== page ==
Special report: Why close Blundeston Prison when even the official reports say it is ‘good’?
PUBLISHED: 09:50 11 April 2014 | UPDATED: 09:50 11 April 2014
Archant Norfolk © 2014
Shock, sadness and an appalling waste of money... these are just some of the damning views expressed over the government’s decision to close a “good performing prison”.
Future uses for the vacant Blundeston prison site will be highlighted tomorrow at a public meeting.
The meeting to discuss the site’s future has been organised by Blundeston and Flixton Parish Council – and a rallying call to all has been made ahead of tomorrow’s debate.
Villagers and people in the surrounding area of Blundeston are being urged to turn out to discuss the future disposal and development of the site, and hear about the possible options that have been mooted.
These include retaining the existing all-weather pitch for village use, moving Blundeston Primary School onto the site, creating a mixed use site that includes a care or residential home, use the existing farm site to provide allotments for villagers, utilise the prison workshops to provide small industrial workshop units and redevelop the land for housing.
With Waveney MP Peter Aldous attending the meeting, parish council chairman Graham Wade said: “We just need people to attend to have their say over the future of the site, and put their options across. We don’t want over-development. We have not got the infrastructure and the facilities within the village to sustain a lot of houses.”
Mr Wade said that there had been “a lot of sadness” within the area at the closure of the prison, but added: “We have to accept change.”
Now, with all gates locked and security monitoring the site, attention has turned to what happens next – and the parish council has been working with Waveney District Council recently.
A Waveney spokesman said: “Waveney planning officers are supporting agents working for the Ministry of Justice who are looking to market the site, by providing a ‘planning information statement’. This statement will explain and suggest the type, nature and scale of development that is likely to be acceptable on the site.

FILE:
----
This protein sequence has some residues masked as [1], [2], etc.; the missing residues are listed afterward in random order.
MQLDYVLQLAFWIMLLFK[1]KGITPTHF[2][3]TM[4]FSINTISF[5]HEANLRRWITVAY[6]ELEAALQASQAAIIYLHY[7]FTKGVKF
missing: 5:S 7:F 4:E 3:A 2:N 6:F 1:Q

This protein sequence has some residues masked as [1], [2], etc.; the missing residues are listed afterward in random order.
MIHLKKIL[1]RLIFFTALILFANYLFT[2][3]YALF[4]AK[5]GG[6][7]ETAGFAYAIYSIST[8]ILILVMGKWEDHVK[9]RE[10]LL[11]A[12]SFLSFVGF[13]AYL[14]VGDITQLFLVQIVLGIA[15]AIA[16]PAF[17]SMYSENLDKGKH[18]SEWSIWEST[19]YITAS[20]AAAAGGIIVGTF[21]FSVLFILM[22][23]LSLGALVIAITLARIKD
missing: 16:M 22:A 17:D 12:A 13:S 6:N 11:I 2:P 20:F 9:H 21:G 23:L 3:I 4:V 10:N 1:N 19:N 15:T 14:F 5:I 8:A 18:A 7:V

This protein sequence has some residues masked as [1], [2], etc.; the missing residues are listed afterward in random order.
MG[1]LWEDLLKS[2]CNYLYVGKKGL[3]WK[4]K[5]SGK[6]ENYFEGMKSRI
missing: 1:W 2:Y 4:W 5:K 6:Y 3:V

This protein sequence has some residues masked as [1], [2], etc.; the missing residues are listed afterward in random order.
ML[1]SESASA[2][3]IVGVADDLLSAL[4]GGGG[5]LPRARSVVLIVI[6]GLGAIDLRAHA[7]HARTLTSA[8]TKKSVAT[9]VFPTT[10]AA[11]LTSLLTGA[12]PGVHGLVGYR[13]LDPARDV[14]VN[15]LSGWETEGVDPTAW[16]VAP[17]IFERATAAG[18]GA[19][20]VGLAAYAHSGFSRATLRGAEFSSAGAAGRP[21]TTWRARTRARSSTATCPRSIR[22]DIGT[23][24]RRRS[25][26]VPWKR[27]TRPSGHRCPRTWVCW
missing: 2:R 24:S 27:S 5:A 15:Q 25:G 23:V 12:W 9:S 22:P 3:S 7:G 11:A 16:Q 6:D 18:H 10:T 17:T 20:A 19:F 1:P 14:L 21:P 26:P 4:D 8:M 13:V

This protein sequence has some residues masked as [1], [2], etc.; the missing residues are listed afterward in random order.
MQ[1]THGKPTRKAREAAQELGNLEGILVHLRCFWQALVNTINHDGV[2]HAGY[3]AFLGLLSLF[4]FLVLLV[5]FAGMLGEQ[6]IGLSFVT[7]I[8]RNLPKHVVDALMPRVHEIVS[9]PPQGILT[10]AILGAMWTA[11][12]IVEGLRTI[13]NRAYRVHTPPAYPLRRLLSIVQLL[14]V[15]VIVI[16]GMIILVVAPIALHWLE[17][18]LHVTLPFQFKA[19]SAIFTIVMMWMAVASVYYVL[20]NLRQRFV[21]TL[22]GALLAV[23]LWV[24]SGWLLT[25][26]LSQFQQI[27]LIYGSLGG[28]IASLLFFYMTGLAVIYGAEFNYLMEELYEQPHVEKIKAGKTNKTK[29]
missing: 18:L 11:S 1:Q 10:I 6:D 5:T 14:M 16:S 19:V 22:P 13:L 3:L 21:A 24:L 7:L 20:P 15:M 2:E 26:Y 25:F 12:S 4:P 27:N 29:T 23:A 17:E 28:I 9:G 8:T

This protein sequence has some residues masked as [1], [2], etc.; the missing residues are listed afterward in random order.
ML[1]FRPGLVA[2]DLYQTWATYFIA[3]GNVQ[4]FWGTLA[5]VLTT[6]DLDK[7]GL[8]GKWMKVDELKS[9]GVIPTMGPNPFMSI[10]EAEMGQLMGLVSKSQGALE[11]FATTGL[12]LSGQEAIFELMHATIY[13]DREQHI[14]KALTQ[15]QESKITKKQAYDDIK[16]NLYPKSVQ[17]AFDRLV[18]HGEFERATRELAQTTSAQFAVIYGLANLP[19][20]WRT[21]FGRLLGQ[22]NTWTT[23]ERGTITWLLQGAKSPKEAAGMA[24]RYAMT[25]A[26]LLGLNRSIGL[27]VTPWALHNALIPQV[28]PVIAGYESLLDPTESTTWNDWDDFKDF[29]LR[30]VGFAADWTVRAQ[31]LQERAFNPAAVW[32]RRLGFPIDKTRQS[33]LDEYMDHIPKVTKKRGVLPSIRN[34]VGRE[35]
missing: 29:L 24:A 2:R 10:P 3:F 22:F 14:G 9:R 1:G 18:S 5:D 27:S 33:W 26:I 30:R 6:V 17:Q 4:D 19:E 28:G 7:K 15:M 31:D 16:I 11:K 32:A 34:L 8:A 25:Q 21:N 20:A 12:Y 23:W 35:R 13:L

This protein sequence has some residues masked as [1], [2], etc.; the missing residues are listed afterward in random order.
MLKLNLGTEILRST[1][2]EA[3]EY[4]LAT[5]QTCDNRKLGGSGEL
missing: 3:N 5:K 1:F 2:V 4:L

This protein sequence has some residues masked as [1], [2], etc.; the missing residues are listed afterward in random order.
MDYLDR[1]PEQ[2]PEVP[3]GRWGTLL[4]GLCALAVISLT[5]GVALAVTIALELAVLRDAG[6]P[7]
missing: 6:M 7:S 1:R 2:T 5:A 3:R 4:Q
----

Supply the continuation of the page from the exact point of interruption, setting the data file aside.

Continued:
“Ahead of completing the statement, we are enjoying very constructive discussions with the parish council and ward member, Paul Ashdown, to get the opinions of the local community on future uses.”
As well as this, views from tomorrow’s meeting will also feed back into the statement. The Waveney spokesman added: “Although the site is in open countryside, it is a large “brownfield” (previously developed) site and there is recognition that the site is suitable for some development – the issue to be determined is of what type and how much.”
What do you think? Email email@example.com
Today, the signs showcasing HMP Blundeston Prison are still up around the village – more than seven months on from the announcement that it would have to slam its doors shut for good.
But while the high fences which stopped prisoners getting out of the site near Lowestoft for more than 50 years still remain, gates have now been installed to prevent people getting in – as a security company maintains surveillance of the site.
For almost two months the increased security measures have been in force after the end of an era was marked at the category C prison last December, when it closed as part of Ministry of Justice money-saving measures.
The cost of the whole closure process has been described by an Independent Monitoring Board report as “extremely complicated” and “very expensive” – with the final bill unknown.
However, its report last month said that more than £10m had been spent improving the site in the three years leading up to its closure.